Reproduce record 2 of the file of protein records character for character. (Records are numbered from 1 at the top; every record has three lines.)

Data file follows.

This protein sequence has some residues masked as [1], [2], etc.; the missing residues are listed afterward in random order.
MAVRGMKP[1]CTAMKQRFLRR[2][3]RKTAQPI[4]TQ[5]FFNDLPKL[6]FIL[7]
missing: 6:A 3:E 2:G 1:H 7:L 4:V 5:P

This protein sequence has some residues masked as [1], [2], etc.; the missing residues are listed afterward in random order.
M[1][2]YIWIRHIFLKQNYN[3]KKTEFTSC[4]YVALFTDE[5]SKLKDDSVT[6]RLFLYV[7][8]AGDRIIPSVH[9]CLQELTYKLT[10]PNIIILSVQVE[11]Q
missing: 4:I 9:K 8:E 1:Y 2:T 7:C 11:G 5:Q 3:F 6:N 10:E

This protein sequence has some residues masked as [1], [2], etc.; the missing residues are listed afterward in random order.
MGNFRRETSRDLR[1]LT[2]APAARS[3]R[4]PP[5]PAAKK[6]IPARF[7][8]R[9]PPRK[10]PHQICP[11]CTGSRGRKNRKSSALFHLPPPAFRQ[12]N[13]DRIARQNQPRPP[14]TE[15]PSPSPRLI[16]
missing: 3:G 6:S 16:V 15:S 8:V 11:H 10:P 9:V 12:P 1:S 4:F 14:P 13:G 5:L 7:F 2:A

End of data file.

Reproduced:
This protein sequence has some residues masked as [1], [2], etc.; the missing residues are listed afterward in random order.
M[1][2]YIWIRHIFLKQNYN[3]KKTEFTSC[4]YVALFTDE[5]SKLKDDSVT[6]RLFLYV[7][8]AGDRIIPSVH[9]CLQELTYKLT[10]PNIIILSVQVE[11]Q
missing: 4:I 9:K 8:E 1:Y 2:T 7:C 11:G 5:Q 3:F 6:N 10:E